When Tracy Gill read about a Wichita student who threatened to shoot his teacher, prompting a controversy over student discipline and school safety, she thought about her son.
“My son has spent lunches for weeks and weeks and weeks in the principal’s office because they didn’t want to run the risk of how he acts sometimes,” said Gill, whose third-grade son has autism and attends a Derby school.
“But it’s always been traced back … to a sensory issue,” she said. “My experience is that the school district always, always errs on the side of caution.”
The Wichita teachers union recently accused the district of mishandling an incident at Christa McAuliffe Academy, a K-8 school in southeast Wichita, in which an eighth-grader threatened to shoot a teacher and received a two-day suspension.
The teacher was on paid leave for more than a week while officials investigated the incident. She returned to her classroom Thursday but said in a written statement that she was “deeply concerned for my safety.”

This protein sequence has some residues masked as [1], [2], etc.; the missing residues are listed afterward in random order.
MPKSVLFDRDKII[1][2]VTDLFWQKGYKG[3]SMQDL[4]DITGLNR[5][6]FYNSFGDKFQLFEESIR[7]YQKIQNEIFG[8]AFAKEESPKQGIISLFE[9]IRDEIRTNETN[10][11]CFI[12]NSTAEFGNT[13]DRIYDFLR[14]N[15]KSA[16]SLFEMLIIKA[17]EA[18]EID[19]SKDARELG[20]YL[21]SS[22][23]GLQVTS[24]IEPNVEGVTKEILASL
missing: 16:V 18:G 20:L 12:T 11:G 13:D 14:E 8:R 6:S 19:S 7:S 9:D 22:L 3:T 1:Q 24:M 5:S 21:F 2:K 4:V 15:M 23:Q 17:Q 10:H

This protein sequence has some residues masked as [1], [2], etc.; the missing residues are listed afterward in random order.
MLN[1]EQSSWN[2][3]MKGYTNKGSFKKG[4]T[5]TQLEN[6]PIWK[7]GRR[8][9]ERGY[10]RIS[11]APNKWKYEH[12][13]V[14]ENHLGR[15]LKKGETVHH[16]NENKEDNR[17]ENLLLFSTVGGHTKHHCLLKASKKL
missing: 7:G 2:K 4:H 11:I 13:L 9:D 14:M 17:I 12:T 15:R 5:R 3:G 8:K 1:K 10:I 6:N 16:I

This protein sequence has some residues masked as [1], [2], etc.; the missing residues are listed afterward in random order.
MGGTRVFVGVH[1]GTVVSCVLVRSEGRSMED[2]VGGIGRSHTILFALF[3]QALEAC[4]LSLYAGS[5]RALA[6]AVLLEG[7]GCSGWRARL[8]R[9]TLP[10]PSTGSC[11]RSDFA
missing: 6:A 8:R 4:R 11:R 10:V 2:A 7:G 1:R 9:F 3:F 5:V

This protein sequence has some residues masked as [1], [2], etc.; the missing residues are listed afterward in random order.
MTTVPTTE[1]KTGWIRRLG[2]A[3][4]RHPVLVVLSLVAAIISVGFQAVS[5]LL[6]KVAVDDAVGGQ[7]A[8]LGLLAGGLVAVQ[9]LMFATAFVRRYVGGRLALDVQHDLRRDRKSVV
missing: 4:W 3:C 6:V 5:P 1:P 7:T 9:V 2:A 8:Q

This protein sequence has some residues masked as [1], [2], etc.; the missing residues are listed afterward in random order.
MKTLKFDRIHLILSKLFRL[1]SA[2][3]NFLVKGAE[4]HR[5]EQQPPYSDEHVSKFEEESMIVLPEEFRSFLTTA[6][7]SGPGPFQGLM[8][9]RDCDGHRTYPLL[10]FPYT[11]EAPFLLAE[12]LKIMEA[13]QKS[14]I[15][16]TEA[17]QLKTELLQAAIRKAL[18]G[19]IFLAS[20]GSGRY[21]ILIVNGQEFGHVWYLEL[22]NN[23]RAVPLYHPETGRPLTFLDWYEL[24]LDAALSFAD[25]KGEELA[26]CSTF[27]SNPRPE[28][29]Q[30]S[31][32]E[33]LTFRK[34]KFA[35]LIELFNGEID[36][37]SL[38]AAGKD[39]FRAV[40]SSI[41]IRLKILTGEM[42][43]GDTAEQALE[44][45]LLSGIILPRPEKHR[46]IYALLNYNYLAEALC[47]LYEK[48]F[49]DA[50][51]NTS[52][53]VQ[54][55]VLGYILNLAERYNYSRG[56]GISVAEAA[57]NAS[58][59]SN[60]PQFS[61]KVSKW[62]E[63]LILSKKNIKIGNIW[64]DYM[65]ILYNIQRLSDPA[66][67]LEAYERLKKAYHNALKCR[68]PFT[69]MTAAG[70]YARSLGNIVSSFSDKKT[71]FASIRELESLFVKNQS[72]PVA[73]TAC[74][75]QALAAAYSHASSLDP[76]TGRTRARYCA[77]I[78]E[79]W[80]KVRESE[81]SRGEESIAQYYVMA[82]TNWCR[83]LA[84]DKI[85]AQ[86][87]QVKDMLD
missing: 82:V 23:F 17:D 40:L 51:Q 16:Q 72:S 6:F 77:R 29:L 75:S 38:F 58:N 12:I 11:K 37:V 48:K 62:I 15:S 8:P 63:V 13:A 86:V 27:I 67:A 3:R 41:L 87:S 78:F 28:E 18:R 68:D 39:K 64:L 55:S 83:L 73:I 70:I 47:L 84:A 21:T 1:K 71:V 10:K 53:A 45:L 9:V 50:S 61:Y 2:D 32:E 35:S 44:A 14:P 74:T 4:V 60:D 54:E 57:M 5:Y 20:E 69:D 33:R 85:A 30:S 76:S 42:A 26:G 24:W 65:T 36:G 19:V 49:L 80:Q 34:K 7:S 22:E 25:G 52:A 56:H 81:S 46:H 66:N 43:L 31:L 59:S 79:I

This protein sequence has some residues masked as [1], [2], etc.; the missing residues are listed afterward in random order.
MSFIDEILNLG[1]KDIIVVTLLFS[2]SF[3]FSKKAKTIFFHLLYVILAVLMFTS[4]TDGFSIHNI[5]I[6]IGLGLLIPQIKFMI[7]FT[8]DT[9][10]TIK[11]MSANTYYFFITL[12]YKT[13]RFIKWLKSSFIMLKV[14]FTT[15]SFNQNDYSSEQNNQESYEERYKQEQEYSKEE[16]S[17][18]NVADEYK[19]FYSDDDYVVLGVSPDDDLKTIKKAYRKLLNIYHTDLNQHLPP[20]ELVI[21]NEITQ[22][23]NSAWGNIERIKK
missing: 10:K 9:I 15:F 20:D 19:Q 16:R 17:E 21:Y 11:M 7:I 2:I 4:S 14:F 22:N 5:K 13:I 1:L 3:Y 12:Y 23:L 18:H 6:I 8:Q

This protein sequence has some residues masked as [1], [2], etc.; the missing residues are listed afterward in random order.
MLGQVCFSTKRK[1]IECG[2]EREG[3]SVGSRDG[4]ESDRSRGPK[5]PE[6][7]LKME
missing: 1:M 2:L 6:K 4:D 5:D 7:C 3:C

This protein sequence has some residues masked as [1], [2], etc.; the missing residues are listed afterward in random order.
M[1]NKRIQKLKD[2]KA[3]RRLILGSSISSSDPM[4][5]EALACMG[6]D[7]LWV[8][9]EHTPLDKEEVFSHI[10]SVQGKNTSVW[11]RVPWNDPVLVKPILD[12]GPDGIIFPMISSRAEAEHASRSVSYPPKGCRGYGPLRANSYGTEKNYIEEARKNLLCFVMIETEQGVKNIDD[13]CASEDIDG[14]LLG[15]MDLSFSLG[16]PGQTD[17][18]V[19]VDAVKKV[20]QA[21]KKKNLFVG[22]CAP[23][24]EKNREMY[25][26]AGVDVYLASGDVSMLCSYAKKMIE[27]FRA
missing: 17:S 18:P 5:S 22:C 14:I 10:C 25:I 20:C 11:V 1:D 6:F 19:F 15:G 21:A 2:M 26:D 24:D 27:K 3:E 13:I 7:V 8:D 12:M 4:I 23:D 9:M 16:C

Educators, psychologists and special-education advocates say the case illustrates the balance schools have to employ when handling verbal threats or other infractions involving students with special needs.
“Federal law provides protections to students with disabilities in the area of discipline, amongst many areas,” said Laura Jurgensen, an attorney for the Kansas Department of Education.
“I wouldn’t say that they’re untouchable, but … districts have additional hoops they have to jump through when it comes to discipline of students with disabilities,” she said. “Those hoops are designed to protect the student and keep them in school and keep ensuring that they get special-education services.”
‘Free and appropriate’ education
The Individuals With Disabilities Education Act, a federal law first passed in 1975 and updated several times since, was designed to provide children with disabilities the same opportunity for education as students who don’t have disabilities.
In Wichita, about 7,800 students – about 15 percent of the student population – qualify for special-education services.